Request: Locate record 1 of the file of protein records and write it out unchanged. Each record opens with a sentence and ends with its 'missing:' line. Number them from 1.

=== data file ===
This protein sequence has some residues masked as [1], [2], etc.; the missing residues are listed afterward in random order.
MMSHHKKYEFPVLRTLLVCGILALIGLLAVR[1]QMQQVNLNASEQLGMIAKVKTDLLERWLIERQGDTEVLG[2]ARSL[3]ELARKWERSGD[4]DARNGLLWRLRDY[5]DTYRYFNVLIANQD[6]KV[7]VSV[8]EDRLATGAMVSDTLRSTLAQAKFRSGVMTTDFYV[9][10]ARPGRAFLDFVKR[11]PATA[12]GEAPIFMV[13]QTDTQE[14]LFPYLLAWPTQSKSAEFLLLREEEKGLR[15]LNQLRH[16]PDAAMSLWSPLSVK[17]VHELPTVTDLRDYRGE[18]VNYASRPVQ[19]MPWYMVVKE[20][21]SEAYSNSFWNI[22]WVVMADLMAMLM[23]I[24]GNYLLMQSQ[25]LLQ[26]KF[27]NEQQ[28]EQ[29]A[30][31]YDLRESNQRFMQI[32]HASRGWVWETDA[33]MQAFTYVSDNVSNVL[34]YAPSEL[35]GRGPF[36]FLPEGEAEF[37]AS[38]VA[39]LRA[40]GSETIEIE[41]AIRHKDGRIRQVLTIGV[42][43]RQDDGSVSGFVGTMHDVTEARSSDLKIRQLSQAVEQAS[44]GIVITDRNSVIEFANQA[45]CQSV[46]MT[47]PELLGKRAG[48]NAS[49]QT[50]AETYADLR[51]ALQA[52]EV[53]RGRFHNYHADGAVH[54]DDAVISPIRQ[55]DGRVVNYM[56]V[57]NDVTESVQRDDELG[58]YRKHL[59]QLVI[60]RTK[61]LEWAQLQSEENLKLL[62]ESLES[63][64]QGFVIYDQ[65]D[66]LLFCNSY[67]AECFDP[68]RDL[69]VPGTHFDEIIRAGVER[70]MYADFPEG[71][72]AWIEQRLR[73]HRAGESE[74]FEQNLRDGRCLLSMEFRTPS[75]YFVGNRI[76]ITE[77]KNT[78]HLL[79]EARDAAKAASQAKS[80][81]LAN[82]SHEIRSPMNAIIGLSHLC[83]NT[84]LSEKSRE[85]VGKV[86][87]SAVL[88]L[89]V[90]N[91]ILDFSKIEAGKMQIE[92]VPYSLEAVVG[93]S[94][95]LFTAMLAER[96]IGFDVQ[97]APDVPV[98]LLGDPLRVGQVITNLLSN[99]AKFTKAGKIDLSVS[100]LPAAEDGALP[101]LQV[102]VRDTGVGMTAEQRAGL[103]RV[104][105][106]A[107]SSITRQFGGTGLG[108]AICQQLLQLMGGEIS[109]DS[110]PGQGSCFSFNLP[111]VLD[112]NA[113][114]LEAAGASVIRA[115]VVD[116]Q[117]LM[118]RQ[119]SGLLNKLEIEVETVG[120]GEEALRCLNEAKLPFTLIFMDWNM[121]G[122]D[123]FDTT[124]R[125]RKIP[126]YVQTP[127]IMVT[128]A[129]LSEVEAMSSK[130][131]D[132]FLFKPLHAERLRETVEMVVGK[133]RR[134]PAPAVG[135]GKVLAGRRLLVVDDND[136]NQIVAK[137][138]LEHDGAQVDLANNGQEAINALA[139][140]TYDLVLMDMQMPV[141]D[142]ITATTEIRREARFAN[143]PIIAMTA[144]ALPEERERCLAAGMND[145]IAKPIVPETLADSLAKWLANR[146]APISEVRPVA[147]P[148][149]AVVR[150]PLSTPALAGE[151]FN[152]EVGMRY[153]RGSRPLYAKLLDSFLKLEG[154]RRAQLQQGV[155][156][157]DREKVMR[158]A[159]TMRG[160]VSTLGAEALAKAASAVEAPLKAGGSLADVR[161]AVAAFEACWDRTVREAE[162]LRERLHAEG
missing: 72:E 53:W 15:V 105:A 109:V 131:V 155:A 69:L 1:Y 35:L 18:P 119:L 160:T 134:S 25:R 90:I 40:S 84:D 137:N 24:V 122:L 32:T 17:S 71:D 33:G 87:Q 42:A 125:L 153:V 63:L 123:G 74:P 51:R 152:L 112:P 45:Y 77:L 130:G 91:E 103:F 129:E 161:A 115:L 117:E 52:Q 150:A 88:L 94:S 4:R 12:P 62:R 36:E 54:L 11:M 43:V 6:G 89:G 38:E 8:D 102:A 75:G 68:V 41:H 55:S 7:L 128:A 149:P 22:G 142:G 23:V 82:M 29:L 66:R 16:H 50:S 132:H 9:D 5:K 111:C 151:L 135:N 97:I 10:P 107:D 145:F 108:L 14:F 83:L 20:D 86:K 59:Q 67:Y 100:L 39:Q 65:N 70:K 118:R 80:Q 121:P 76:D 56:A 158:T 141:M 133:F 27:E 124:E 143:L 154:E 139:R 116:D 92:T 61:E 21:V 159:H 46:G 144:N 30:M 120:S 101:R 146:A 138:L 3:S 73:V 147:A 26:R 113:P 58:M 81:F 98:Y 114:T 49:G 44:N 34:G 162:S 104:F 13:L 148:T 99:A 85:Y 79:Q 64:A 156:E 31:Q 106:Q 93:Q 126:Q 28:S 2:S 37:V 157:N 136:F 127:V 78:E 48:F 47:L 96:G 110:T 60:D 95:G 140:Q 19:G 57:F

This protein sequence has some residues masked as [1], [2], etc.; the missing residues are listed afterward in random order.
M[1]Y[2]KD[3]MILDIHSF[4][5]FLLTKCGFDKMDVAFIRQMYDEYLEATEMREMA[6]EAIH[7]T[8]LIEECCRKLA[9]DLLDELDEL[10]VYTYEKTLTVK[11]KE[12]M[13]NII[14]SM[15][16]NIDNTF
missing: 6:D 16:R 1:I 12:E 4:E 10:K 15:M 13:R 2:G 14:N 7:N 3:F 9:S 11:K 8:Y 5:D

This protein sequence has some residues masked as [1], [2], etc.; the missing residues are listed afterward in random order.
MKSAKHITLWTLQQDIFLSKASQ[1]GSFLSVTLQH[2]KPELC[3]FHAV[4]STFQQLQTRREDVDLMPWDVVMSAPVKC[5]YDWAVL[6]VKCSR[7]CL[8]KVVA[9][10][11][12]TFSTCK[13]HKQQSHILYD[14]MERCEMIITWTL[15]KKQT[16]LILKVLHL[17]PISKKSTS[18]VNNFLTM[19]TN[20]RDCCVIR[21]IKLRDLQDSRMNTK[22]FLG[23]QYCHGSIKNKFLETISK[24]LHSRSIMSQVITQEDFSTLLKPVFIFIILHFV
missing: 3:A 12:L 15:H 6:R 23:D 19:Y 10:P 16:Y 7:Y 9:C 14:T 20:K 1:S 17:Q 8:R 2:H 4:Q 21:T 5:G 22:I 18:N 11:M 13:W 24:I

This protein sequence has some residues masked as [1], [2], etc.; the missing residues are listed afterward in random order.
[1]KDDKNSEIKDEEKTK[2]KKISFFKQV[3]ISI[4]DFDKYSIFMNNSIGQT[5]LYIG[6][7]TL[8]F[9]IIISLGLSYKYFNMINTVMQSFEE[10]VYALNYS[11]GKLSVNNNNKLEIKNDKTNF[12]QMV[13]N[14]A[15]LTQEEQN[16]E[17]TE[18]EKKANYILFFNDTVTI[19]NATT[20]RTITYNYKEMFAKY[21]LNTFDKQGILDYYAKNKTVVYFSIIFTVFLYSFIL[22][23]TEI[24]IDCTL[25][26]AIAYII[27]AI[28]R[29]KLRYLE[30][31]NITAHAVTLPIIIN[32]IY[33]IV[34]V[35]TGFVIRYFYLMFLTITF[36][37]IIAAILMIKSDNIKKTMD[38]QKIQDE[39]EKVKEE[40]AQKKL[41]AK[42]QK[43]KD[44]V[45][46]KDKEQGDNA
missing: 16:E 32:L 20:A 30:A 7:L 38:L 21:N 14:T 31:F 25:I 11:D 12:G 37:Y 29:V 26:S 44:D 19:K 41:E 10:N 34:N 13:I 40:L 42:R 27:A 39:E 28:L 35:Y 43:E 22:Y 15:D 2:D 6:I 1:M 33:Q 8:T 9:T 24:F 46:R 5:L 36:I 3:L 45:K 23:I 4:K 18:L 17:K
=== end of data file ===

This protein sequence has some residues masked as [1], [2], etc.; the missing residues are listed afterward in random order.
MMSHHKKYEFPVLRTLLVCGILALIGLLAVR[1]QMQQVNLNASEQLGMIAKVKTDLLERWLIERQGDTEVLG[2]ARSL[3]ELARKWERSGD[4]DARNGLLWRLRDY[5]DTYRYFNVLIANQD[6]KV[7]VSV[8]EDRLATGAMVSDTLRSTLAQAKFRSGVMTTDFYV[9][10]ARPGRAFLDFVKR[11]PATA[12]GEAPIFMV[13]QTDTQE[14]LFPYLLAWPTQSKSAEFLLLREEEKGLR[15]LNQLRH[16]PDAAMSLWSPLSVK[17]VHELPTVTDLRDYRGE[18]VNYASRPVQ[19]MPWYMVVKE[20][21]SEAYSNSFWNI[22]WVVMADLMAMLM[23]I[24]GNYLLMQSQ[25]LLQ[26]KF[27]NEQQ[28]EQ[29]A[30][31]YDLRESNQRFMQI[32]HASRGWVWETDA[33]MQAFTYVSDNVSNVL[34]YAPSEL[35]GRGPF[36]FLPEGEAEF[37]AS[38]VA[39]LRA[40]GSETIEIE[41]AIRHKDGRIRQVLTIGV[42][43]RQDDGSVSGFVGTMHDVTEARSSDLKIRQLSQAVEQAS[44]GIVITDRNSVIEFANQA[45]CQSV[46]MT[47]PELLGKRAG[48]NAS[49]QT[50]AETYADLR[51]ALQA[52]EV[53]RGRFHNYHADGAVH[54]DDAVISPIRQ[55]DGRVVNYM[56]V[57]NDVTESVQRDDELG[58]YRKHL[59]QLVI[60]RTK[61]LEWAQLQSEENLKLL[62]ESLES[63][64]QGFVIYDQ[65]D[66]LLFCNSY[67]AECFDP[68]RDL[69]VPGTHFDEIIRAGVER[70]MYADFPEG[71][72]AWIEQRLR[73]HRAGESE[74]FEQNLRDGRCLLSMEFRTPS[75]YFVGNRI[76]ITE[77]KNT[78]HLL[79]EARDAAKAASQAKS[80][81]LAN[82]SHEIRSPMNAIIGLSHLC[83]NT[84]LSEKSRE[85]VGKV[86][87]SAVL[88]L[89]V[90]N[91]ILDFSKIEAGKMQIE[92]VPYSLEAVVG[93]S[94][95]LFTAMLAER[96]IGFDVQ[97]APDVPV[98]LLGDPLRVGQVITNLLSN[99]AKFTKAGKIDLSVS[100]LPAAEDGALP[101]LQV[102]VRDTGVGMTAEQRAGL[103]RV[104][105][106]A[107]SSITRQFGGTGLG[108]AICQQLLQLMGGEIS[109]DS[110]PGQGSCFSFNLP[111]VLD[112]NA[113][114]LEAAGASVIRA[115]VVD[116]Q[117]LM[118]RQ[119]SGLLNKLEIEVETVG[120]GEEALRCLNEAKLPFTLIFMDWNM[121]G[122]D[123]FDTT[124]R[125]RKIP[126]YVQTP[127]IMVT[128]A[129]LSEVEAMSSK[130][131]D[132]FLFKPLHAERLRETVEMVVGK[133]RR[134]PAPAVG[135]GKVLAGRRLLVVDDND[136]NQIVAK[137][138]LEHDGAQVDLANNGQEAINALA[139][140]TYDLVLMDMQMPV[141]D[142]ITATTEIRREARFAN[143]PIIAMTA[144]ALPEERERCLAAGMND[145]IAKPIVPETLADSLAKWLANR[146]APISEVRPVA[147]P[148][149]AVVR[150]PLSTPALAGE[151]FN[152]EVGMRY[153]RGSRPLYAKLLDSFLKLEG[154]RRAQLQQGV[155][156][157]DREKVMR[158]A[159]TMRG[160]VSTLGAEALAKAASAVEAPLKAGGSLADVR[161]AVAAFEACWDRTVREAE[162]LRERLHAEG
missing: 72:E 53:W 15:V 105:A 109:V 131:V 155:A 69:L 1:Y 35:L 18:P 119:L 160:T 134:S 25:R 90:I 40:S 84:D 137:N 24:V 122:L 32:T 17:S 71:D 33:G 87:Q 42:A 125:L 153:V 63:L 123:G 74:P 51:R 152:L 112:P 45:Y 77:L 130:G 91:E 103:F 129:E 161:A 115:L 117:E 52:Q 150:A 88:L 94:S 4:R 12:P 62:R 36:E 54:L 11:M 43:V 6:G 89:G 38:E 8:D 102:A 75:G 68:V 41:H 55:S 7:L 128:A 149:P 22:G 142:G 23:V 82:M 29:L 66:R 16:H 50:S 132:H 9:D 5:K 111:C 151:L 135:N 97:I 10:P 107:D 145:F 108:L 14:F 83:L 20:D 86:K 59:Q 67:Y 100:L 39:Q 65:N 70:K 118:R 80:Q 121:P 76:D 56:A 158:T 141:M 133:F 27:E 124:E 143:L 154:E 139:R 116:D 92:T 61:E 21:V 159:H 46:G 144:N 30:M 120:S 101:R 146:A 138:L 3:S 73:V 147:A 26:R 113:P 58:M 81:F 98:Y 114:T 49:G 44:N 34:G 162:S 104:F 13:L 148:T 99:A 85:Y 79:Q 64:A 156:E 31:Q 106:Q 93:Q 126:Q 28:S 2:S 37:V 157:N 136:F 127:V 78:E 48:F 47:L 96:G 110:T 60:D 95:G 140:Q 19:G 57:F